The emergence of white identities during early modernity was largely the effect of the encounters between different bodies on the coasts of the Indian and Atlantic Oceans. This chapter uses the observations made by the latesixteenth-century traveller Jan Huygen van Linschoten during his stay in Goa to think through some conceptual issues pertaining to processes of racialisation in the Indian Ocean world. “Golden” Goa, then the capital and most important economic node of the Portuguese Estado da India, exhibited both early forms of cosmopolitanism and the solidifi cation of racial intolerance and prejudice. Following a “physiological” approach to race derived from Nietzsche and Foucault, we can infer from Linschoten’s account that racialisation was an incipient material process in which the variations of human phenotype was not incidental, but central. However ambiguous in the light of miscegenations and conversions, phenotype was from the beginnings of early modernity an important if ambivalent vehicle of social difference.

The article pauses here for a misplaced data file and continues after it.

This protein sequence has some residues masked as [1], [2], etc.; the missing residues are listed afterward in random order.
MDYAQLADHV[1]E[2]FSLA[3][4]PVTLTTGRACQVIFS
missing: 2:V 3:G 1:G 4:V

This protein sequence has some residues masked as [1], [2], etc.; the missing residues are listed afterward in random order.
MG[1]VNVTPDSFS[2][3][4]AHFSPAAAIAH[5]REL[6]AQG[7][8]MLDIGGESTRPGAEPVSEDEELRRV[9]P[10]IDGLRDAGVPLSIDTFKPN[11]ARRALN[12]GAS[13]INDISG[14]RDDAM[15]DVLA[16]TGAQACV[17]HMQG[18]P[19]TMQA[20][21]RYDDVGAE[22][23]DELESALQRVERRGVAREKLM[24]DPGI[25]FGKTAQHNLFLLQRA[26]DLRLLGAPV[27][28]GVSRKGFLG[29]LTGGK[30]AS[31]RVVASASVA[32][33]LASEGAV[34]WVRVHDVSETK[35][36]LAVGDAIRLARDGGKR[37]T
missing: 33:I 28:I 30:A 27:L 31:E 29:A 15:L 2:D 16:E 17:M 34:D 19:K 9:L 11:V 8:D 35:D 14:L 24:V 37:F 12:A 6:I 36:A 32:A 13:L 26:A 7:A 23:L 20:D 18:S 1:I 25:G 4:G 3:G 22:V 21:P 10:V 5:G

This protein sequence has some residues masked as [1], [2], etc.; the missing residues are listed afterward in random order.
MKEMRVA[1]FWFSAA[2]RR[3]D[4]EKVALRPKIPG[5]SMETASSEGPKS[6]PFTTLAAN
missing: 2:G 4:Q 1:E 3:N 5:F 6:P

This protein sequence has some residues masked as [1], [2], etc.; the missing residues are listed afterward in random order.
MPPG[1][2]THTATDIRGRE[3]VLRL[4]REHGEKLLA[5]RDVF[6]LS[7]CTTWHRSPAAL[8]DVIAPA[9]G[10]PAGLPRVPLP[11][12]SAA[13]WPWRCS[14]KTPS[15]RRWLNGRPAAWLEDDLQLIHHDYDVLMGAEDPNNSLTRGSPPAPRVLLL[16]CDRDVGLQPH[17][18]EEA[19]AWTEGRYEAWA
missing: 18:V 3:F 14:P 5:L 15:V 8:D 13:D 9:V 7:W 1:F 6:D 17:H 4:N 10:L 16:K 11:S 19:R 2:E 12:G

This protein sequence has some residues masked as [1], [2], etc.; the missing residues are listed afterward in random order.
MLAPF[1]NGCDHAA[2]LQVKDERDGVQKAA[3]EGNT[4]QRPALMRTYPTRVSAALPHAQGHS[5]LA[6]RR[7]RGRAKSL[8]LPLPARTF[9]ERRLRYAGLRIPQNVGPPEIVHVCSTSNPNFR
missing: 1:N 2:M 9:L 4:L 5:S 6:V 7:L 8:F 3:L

|Original language||English (US)|
|Title of host publication||Indian Ocean Studies|
|Subtitle of host publication||Cultural, Social, and Political Perspectives|
|Publisher||Taylor and Francis|
|Number of pages||21|
|State||Published - Jan 1 2010|
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© 2010 Taylor & Francis.